Sunday, January 4, 2015

Super Mini Scale Ship in Bottle

  I've been doing some experimenting with different ideas I've found across the web and developed a method of building ships in bottles in very small scales.  I highly suggest visiting Eddy's Thimble SIB Pier and David Lavoie's Website for information and to see more incredibly small ships in bottles. 

  Let's start with the bottle.  

This is a one inch vile I got from Michael's.  It came in a pack with several other vials.  Measuring the bottle is important at all scales but most importantly at this one since there's not a lot of space to work with.  Tall ships are generally as tall as the are long.  This bottle gives plenty of length in comparison to height so height is important as it also gives about what the length of the ship should be.  To measure it I use one of the most important tools for this scale a paint brush.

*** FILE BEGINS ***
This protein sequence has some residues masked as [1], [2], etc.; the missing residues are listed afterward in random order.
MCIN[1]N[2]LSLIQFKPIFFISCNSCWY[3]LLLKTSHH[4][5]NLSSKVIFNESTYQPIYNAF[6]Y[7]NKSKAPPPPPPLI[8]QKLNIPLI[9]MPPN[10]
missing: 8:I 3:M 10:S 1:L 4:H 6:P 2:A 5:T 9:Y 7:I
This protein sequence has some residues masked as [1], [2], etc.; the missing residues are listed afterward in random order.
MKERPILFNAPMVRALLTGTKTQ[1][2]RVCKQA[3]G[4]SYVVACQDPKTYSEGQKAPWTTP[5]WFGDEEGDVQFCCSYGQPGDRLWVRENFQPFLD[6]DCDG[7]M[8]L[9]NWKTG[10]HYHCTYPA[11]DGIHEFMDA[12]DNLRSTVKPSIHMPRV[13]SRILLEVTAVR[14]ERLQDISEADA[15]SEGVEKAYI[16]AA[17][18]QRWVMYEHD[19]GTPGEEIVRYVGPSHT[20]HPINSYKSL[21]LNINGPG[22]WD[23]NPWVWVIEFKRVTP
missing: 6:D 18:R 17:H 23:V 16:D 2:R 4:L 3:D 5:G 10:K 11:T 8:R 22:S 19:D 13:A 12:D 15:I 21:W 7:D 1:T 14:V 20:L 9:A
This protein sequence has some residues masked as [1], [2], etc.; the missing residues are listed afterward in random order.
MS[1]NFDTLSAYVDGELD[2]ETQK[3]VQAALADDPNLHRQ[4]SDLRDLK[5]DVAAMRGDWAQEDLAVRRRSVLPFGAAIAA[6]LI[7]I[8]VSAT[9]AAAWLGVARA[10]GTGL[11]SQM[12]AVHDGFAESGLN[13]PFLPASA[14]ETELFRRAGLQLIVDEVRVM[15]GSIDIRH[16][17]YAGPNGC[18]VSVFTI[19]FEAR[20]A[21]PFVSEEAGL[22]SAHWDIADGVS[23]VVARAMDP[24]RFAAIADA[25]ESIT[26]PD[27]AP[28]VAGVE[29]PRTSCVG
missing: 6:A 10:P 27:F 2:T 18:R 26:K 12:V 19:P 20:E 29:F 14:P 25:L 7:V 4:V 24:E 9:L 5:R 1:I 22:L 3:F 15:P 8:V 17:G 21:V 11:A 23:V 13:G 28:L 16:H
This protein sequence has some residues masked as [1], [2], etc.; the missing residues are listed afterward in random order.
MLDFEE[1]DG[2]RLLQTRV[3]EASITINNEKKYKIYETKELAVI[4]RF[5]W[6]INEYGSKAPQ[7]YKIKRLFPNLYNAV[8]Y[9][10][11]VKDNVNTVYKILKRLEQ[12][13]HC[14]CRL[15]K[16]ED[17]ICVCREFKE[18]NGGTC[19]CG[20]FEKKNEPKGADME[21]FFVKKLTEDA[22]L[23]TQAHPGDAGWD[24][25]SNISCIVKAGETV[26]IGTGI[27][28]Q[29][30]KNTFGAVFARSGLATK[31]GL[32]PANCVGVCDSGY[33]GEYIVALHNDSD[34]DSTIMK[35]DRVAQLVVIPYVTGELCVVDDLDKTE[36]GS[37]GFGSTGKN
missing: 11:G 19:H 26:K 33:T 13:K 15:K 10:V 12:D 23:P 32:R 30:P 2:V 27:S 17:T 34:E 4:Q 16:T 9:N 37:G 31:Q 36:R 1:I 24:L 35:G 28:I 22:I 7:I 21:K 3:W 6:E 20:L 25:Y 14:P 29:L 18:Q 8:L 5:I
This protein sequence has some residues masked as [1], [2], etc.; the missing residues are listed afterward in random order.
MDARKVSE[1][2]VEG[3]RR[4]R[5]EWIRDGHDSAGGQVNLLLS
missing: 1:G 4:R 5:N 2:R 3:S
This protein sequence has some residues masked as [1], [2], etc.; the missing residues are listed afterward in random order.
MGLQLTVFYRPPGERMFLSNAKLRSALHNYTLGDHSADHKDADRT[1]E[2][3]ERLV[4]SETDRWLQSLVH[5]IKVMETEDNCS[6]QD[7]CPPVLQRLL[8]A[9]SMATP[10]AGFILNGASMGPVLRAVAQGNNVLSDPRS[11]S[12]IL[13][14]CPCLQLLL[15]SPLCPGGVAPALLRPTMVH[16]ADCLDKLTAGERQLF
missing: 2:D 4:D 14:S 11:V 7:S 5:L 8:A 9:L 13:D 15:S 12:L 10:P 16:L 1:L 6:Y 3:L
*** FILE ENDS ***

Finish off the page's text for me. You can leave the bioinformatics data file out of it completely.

Sounds weird but this paint brush solved a lot of the problems I had when it came to this scale.  First of all measurement.  I cut off a bristle and used it to measure the inside.  Cutting it down carefully until it just touched both sides.  The ship can be no taller than a half inch.  

  I also measured the bottle neck to see how much width I had.  

Now that I knew I had to build a ship with in a half inch by a quarter inch I was ready to start carving.  There's all sorts of carving methods the only real important one here is to carve the ship on a long piece of wood so that it can be handled through out the build.  I chose a Bermuda sloop to build because of it's relatively simple design.